March 27, 2019/Orthopaedics

Why Topical NSAIDs Could Be a Safer Option to Relieve Your Arthritis Pain

Understanding your alternatives

Elderly woman massaging arthritic wrist

If your arthritis treatment plan includes an oral nonsteroidal anti-inflammatory drug (NSAID), such as ibuprofen (Motrin®, Advil®) or naproxen (Aleve®), you may be concerned about the risks associated with these drugs.

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“Systemic NSAIDs carry a risk of cardiovascular and kidney issues, stroke, bleeding and ulcers,” explains physiatrist Meredith Konya, MD. “The risk increases with the duration of treatment.”

If you have osteoarthritis in only a few joints, you may find pain relief in a safer form ― topical NSAIDs. “The risks are still there with topical application, but they are significantly reduced,” Dr. Konya says.

What are topical NSAIDs?

A topical medication is one that’s applied directly to the skin. In the case of arthritis, it goes on the skin over the painful joint. The drug penetrates the skin, enters the joint and reduces the pain signals in the joint.

The level of drug entering the bloodstream is much lower than when the NSAID is taken by mouth. For example, topical NSAIDs reduce the systemic exposure by almost 90 percent. This minimizes the risk of harmful side effects.

The topical NSAIDs available in the United States contain the drug diclofenac, and they require a prescription. Diclofenac is available in three topical formulations: gel, liquid and patch.

  1. Diclofenac gel (Voltaren Gel®) can be used to treat pain from osteoarthritis in the hands, wrists, elbows, knees, ankles and feet. It may be applied four times daily.
  2. The liquid formulation (Pennsaid®), which can be used for osteoarthritis of the knee, is applied twice daily.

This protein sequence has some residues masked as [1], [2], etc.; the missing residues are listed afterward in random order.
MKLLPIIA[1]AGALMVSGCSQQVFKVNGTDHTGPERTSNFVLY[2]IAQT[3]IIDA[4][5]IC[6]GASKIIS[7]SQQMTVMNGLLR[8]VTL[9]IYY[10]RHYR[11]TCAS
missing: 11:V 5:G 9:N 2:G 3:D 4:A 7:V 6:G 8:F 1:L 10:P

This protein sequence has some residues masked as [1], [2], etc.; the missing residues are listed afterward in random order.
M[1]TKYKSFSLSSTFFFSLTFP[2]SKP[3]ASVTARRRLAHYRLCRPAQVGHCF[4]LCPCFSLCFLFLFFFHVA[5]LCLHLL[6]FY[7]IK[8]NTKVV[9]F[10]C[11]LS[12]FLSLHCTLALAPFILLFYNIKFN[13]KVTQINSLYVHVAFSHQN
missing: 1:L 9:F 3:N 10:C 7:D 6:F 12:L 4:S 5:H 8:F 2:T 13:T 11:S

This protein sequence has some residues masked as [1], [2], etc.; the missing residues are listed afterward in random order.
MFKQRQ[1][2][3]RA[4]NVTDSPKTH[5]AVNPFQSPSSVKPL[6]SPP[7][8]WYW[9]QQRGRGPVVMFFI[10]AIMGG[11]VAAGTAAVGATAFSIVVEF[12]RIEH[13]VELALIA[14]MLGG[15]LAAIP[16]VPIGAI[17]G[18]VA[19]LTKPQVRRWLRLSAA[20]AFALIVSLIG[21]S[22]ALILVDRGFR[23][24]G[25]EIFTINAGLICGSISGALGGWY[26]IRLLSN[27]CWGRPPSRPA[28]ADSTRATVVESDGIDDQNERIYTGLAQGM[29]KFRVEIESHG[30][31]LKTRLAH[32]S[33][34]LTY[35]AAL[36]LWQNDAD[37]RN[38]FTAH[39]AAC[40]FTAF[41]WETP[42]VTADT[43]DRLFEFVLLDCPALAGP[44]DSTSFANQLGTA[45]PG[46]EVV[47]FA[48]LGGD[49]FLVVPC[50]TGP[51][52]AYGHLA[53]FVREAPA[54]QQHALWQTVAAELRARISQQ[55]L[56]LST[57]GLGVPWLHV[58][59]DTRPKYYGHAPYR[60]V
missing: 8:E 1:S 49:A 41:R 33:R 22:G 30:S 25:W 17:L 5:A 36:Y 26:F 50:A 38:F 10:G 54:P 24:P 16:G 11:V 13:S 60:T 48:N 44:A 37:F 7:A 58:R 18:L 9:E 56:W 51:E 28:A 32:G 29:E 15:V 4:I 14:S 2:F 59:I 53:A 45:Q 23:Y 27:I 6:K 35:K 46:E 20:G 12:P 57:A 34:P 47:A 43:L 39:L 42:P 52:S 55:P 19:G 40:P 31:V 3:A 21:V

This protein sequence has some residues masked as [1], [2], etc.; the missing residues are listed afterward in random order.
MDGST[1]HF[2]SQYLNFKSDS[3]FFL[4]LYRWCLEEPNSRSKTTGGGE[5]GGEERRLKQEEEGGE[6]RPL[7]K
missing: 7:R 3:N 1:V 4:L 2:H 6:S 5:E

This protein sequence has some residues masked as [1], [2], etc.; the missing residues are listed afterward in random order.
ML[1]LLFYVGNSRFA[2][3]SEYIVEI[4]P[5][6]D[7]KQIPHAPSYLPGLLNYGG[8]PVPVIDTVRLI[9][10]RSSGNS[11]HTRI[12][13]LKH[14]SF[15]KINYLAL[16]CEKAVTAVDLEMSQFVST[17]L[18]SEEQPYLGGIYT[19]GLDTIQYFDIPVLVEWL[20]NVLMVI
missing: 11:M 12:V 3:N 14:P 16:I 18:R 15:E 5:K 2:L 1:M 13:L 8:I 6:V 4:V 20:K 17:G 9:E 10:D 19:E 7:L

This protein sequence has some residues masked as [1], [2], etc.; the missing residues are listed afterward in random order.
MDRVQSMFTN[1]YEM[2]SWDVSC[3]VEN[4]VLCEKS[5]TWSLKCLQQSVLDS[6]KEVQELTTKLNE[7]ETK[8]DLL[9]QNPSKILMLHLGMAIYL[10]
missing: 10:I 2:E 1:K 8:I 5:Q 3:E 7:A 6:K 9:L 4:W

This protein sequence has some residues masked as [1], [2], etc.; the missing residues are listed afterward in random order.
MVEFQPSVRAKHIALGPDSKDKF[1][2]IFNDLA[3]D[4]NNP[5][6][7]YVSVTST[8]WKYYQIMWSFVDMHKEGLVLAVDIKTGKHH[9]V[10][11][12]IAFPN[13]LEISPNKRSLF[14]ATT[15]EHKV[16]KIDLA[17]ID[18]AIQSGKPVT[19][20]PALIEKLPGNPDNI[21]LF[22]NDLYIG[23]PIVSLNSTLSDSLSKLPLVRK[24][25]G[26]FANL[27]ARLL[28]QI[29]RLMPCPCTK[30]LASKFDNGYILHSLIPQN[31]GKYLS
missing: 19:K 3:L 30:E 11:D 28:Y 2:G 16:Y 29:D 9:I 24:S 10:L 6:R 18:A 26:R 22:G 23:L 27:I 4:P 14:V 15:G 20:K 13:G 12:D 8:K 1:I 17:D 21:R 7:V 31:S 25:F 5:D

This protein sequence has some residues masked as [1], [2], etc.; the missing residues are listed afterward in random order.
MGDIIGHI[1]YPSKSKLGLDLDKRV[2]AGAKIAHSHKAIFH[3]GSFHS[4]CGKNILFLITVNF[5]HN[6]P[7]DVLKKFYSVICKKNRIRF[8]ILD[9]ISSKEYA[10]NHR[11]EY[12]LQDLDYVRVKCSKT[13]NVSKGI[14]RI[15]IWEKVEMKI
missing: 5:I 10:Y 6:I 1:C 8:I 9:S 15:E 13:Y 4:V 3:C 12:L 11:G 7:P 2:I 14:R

3. The patch (Flector Patch®) is placed over the most painful joint. It should be changed every 12 hours.

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A review of several clinical studies, found that Voltaren gel is particularly effective. “In this review, 60 percent of patients got 50 percent relief with topical NSAIDs,” says Dr. Konya. This was similar to the pain relief from oral NSAIDs and better than the placebo.

Topical NSAIDs are usually very well-tolerated. However, approximately 1 in 20 people experience a mild, temporary skin reaction, such as rash, redness, dryness or itchiness.

Is a topical NSAID right for you?

The American College of Rheumatology and the Centers for Disease Control and Prevention both recommend topical NSAIDs as one of the initial treatments for arthritic pain.

“Topical NSAIDs are best for people with only a few painful joints,” says Dr. Konya. If you apply the NSAID to several joints you may exceed the recommended dosage and increase the risk of side effects. “Patients with arthritis in multiple joints are better off treated with an oral NSAID or acetaminophen unless there’s a medical reason they shouldn’t take them.”

Topical NSAIDs are particularly good for hand, knee or elbow arthritis. Because these joints are close to the surface of the skin they are more suited to topical treatment than deeper joints like the hip or shoulder.

“Topical NSAIDs should always be used with caution in people with known cardiovascular or kidney disease,” says Dr. Konya. You shouldn’t use topical NSAIDs if you have had asthma, hives or other allergic-type reactions after taking aspirin or other NSAIDs. Also, topical NSAIDs shouldn’t be used after open heart surgery, such as coronary artery bypass graft surgery.

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